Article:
Date: Tue Dec 23 18:05:19 2008

Author: Urs Lauterburg

Subject: Re: 2-d motion detector setup

Post:

--============_-982049426==_ma============
Content-Type: text/plain; charset="us-ascii" ; format="flowed"

Chuck,

Yes you are right. I did not know. It was a guy named George de
Mestral who invented Velcro in 1941.

http://en.wikipedia.org/wiki/George_de_Mestral

Regards and best wishes to you and all other Tap-lers.

Merry Christmas and happy New Year

Urs

Urs Lauterburg
Physics demonstrator
Physikalisches Institut
University of Bern
Switzerland


>Velcro strips on the air table pucks works great.
>A strip of 'vel' wrapped around one and a strip of 'cro' around the other.
>
>A glancing collision will give you the 'dumb-bell' rotation that you
>are looking for.
>
>You must be careful to have the two tracks exactly synchronized to
>find the first pair that occurs after contact.
>
>
> (by the way - I seem to remember that it was some clever
>walker over in .ch land that invented the word Velcro and the stuff
>itself.
>
> Clearly, the inventor spoke French.
> I had Velcro closure shoes in the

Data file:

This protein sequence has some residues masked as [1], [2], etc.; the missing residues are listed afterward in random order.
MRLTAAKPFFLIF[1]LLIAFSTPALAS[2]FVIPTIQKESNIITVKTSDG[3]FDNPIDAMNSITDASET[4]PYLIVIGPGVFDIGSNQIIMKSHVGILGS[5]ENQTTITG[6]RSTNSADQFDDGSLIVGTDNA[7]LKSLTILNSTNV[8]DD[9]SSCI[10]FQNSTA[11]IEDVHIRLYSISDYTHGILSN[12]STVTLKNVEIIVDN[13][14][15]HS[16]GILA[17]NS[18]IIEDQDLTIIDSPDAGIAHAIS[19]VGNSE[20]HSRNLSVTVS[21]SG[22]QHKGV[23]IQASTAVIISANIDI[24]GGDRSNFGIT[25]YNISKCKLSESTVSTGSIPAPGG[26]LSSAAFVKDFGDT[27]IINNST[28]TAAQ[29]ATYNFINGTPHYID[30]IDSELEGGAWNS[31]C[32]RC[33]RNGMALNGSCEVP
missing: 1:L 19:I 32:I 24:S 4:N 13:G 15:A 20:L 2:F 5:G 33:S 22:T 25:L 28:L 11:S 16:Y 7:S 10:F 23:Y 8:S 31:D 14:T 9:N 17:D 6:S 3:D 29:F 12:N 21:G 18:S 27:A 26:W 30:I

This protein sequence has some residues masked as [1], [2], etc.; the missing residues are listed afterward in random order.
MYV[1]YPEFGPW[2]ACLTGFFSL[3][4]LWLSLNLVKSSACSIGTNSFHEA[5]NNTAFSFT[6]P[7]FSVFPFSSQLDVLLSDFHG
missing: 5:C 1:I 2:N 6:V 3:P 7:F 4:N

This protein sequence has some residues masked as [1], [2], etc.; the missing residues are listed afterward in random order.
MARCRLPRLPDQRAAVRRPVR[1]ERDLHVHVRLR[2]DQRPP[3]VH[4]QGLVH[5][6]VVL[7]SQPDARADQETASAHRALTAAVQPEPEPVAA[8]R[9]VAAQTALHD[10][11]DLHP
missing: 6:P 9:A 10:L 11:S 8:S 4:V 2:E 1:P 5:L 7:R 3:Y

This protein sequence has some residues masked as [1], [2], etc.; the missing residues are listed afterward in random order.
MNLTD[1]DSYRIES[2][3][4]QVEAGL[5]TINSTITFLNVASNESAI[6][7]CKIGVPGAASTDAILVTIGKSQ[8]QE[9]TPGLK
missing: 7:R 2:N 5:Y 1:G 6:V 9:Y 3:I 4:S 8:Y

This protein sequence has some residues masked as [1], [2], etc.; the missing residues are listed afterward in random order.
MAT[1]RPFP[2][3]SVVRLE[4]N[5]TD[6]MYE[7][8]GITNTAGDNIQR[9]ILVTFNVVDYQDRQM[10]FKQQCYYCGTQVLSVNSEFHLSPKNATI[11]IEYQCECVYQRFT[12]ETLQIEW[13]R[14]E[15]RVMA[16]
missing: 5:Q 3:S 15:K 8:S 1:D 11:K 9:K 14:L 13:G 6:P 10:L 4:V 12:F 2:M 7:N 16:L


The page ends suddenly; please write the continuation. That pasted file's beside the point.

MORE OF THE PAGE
>mid-fifties - definitely pre-NASA.)
>
>
>
>On Dec 17, 2008, at Dec 17(Wed) 11:21 , Krishna Chowdary wrote:
>
>>
>>Do you have any good ideas for sticking collisions (let's assume we're
>>
>>talking about an air table, but if you are using hover-pucks, I'd like
>>
>>to hear those experiences as well)?
>>
>>
>>Do you have any good ideas for making "dumb-bells" so that we can see
>>
>>conservation of angular momentum as well as linear momentum?

--============_-982049426==_ma============
Content-Type: text/html; charset="us-ascii"



Chuck,

Yes you are right. I did not know. It was a guy named
George de Mestral who invented Velcro in 1941.

http://en.wikipedia.org/wiki/George_de_Mestral

Regards and best wishes to you and all other Tap-lers.

Merry Christmas and happy New Year

Urs

Urs Lauterburg
Physics demonstrator
Physikalisches Institut
University of Bern
Switzerland


Velcro strips on the air table pucks
works great.
A strip of 'vel' wrapped around one and a
strip of 'cro' around the other.

A glancing collision will give you the
'dumb-bell' rotation that you are looking for.

You must be careful to have the two
tracks exactly synchronized to find the first pair that occurs after
contact.


(by the
way - I seem to remember that it was some clever walker over in .ch
land that invented the word Velcro and the stuff itself.




Clearly, the inventor spoke French.





I
had Velcro closure shoes in the mid-fifties - definitely
pre-NASA.)



On Dec 17, 2008, at Dec 17(Wed) 11:21 ,
Krishna Chowdary wrote:


Do you have any good
ideas for sticking collisions (let's assume we're

talking about an air
table, but if you are using hover-pucks, I'd like

to hear those
experiences as well)?


Do you have any good
ideas for making "dumb-bells" so that we can see

conservation of
angular momentum as well as linear momentum?




--============_-982049426==_ma============--


Back